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Lunar New Year: What the Year of the Dog is all about

Aljazeera – Staff Writer

“The Chinese New Year, also known as the Spring Festival or the Lunar New Year, is one of the most celebrated events worldwide. The date of celebration varies every year. The traditions and celebrations go back in time and are transmitted from generation to generation; they welcome health, wealth and good relationships to come in the new year.” (more)

I’m future-proofing my child with Chinese lessons – we should all be doing the same

The Age – Nicole Webb

“Research will tell you, learning any language at any age is beneficial and learning a language as a child should almost be a rite of passage. A study from Pennsylvania State University found learning a foreign language provides a competitive edge in career choices, enhances listening skills and memory and improves the knowledge of one’s own language. Multilingual people, especially children, are skilled at switching between two systems of speech, writing and structure. As an added bonus, according to a Macquarie University senior lecturer in literacy in a multicultural society, Dr Robyn Moloney, is that “After learning a secondary language, subsequent languages are easier to learn – patterns can be recognised a lot faster.” So no matter the language my now six-year-old is learning, be it Italian, French or Spanish, I’m delighted. But, still, we’re keeping up the Mandarin. For her and for me.” (more)

Chinese New Year is Coming

Education World – Gail S. Hennessey

“Kung Hei Fat Choy! Kung Hei Fat Choy! That’s Happy New Year in Chinese. 2018 is the Year of the DOG. The Dog is a symbol of loyalty. People born under this Chinese zodiac sign are said to be good natured, kind, honest and cautious. DOG people make good friends and tend to find jobs helping other people. On the Chinese calendar, called Yan Tan, the new year is 4716. Chinese New Year is not always held on the same day each year. It depends on when the second new moon of the winter solstice occurs. In 2018, Chinese New Year starts on February 16th. It is the beginning of a 15 day celebration.” (more)

Chinese New Year: A Simple Lesson in Debt, Percent, and Loan Interest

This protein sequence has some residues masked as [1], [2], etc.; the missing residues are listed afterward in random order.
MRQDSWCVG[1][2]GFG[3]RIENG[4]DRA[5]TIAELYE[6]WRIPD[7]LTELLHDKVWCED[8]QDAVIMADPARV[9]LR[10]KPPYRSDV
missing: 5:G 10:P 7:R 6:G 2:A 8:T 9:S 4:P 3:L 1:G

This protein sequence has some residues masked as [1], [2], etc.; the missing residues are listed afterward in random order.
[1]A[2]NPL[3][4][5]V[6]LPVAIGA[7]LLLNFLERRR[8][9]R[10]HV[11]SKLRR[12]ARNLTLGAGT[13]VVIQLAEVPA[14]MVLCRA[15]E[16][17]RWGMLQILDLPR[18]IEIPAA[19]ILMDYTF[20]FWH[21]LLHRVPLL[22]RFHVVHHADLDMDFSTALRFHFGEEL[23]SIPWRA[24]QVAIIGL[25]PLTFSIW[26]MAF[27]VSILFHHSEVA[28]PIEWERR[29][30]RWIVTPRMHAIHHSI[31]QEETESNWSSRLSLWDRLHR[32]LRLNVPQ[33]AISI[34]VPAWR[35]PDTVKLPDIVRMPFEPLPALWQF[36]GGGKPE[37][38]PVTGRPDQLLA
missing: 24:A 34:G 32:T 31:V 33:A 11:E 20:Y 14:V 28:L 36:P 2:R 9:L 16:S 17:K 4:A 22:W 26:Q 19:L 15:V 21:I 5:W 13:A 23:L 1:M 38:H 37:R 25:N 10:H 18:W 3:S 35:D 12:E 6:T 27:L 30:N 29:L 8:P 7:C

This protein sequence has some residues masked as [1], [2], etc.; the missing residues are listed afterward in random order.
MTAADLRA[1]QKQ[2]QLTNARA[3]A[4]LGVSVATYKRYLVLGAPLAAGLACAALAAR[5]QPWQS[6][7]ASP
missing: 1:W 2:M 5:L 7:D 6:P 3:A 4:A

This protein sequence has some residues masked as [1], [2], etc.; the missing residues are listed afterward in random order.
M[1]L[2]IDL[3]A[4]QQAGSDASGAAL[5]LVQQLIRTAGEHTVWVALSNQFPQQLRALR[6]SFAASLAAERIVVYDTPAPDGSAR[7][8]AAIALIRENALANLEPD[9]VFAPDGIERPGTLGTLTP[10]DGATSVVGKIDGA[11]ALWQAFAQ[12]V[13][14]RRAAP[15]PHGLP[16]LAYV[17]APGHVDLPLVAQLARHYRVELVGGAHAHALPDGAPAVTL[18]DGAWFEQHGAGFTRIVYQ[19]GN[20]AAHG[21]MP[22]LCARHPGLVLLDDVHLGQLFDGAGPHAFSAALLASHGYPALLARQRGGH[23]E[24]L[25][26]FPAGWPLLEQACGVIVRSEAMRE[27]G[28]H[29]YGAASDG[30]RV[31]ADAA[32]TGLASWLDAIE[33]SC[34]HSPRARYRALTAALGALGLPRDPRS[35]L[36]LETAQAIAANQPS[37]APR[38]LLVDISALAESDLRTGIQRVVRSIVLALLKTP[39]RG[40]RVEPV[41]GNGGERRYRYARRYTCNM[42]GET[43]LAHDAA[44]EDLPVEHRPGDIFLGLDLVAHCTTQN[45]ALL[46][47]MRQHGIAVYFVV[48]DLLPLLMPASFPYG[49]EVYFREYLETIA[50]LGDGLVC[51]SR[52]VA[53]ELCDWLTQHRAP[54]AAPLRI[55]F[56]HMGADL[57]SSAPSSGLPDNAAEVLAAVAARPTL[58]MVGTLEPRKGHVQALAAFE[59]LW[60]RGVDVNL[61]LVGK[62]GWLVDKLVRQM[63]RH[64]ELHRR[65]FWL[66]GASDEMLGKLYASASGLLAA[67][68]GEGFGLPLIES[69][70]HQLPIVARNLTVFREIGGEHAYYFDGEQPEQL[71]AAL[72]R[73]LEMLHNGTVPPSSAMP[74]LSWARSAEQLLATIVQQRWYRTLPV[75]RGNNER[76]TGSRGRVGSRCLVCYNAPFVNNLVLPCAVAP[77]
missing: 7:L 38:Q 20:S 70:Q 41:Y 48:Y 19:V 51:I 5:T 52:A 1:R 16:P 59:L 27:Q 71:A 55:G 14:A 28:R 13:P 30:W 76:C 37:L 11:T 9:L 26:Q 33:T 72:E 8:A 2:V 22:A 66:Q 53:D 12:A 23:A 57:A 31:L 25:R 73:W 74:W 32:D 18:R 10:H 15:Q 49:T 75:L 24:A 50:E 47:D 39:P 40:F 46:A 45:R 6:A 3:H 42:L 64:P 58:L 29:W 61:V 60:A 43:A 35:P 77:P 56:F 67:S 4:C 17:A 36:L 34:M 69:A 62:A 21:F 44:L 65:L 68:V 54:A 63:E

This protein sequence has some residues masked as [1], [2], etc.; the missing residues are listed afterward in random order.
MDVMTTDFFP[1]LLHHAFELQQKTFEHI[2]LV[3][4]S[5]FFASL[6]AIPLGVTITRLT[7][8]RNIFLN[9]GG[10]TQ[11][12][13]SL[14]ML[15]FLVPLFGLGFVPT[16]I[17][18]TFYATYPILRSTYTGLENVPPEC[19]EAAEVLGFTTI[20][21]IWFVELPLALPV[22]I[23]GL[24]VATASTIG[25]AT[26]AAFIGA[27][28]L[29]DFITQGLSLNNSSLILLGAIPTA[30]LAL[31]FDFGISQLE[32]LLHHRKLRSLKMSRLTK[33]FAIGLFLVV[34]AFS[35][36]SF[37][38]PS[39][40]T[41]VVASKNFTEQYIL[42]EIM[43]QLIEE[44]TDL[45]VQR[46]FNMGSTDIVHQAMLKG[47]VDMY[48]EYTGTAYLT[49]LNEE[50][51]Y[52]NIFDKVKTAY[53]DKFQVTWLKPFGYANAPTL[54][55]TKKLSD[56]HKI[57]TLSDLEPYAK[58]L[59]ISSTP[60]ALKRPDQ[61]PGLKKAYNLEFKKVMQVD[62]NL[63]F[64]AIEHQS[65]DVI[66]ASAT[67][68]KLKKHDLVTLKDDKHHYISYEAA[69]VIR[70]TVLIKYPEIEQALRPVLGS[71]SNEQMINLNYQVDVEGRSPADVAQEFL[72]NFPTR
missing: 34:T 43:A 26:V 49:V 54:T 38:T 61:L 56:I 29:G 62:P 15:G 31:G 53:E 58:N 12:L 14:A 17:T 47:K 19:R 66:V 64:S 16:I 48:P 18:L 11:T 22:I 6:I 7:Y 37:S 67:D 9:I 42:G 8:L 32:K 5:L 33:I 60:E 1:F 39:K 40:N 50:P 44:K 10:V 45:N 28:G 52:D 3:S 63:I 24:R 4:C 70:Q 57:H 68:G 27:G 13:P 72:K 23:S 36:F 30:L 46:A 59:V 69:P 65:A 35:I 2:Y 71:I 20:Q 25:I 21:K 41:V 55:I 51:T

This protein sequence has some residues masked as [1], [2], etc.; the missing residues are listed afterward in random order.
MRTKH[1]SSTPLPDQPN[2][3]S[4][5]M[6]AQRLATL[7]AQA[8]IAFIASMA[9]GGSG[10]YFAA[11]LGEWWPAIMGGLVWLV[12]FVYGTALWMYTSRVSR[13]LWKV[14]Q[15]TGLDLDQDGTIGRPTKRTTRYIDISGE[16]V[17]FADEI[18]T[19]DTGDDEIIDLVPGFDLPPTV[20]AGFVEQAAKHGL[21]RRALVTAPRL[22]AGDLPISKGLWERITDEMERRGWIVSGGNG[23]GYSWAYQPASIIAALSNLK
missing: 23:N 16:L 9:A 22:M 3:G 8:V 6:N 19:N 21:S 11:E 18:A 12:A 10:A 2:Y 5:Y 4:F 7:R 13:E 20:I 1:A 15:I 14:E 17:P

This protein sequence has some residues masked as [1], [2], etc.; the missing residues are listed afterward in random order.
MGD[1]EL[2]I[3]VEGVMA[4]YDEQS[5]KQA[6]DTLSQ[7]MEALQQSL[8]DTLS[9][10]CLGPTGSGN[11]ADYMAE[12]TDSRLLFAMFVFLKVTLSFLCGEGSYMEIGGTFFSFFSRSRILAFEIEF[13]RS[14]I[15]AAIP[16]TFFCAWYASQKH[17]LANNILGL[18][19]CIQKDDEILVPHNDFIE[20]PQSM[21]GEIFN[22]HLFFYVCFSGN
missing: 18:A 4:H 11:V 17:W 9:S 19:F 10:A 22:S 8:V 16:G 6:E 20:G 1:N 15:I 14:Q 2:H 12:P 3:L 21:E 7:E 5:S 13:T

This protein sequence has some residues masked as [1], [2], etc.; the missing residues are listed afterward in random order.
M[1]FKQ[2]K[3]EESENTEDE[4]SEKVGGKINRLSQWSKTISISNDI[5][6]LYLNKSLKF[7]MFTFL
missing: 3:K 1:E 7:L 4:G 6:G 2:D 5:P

Education World – Staff Writer

“A Chinese New Year tradition lends itself to a simple lesson in percent and loan interest. Kung Hey Fat Choi! That’s Happy New Year or, more accurately, May Prosperity Be With You, in Chinese. Each year, Chinese New Year falls somewhere between January 21 and February 19 (click for this year’s date). In China, the start of the new year is a time of celebration. According to tradition, the new year is also a time for clearing away bad luck and paying off old debts.” (more)

What’s The Difference Between Children’s Books In China And The U.S.?

KQED News Mind/Shift – Nurith Aizenman

“What are the hidden messages in the storybooks we read to our kids? That’s a question that may occur to parents as their children dive into the new books that arrived over the holidays. And it’s a question that inspired a team of researchers to set up a study. Specifically, they wondered how the lessons varied from storybooks of one country to another. For a taste of their findings, take a typical book in China: The Cat That Eats Letters.”(more)

These are the languages children should learn to be successful later in life

Good To Know – Krystal Scanlon

“A new study has identified the languages children should learn now in order to set them up for success in adulthood. The results revealed that French, German and Mandarin are the top three languages that will set children up for life so they can take advantage of maximum opportunities as adults. Over 2,000 UK parents with children under 18-years-old were surveyed in the study, which was carried out by the Centre of Economics and Business Research and Opinium in partnership with Heathrow airport.”(more)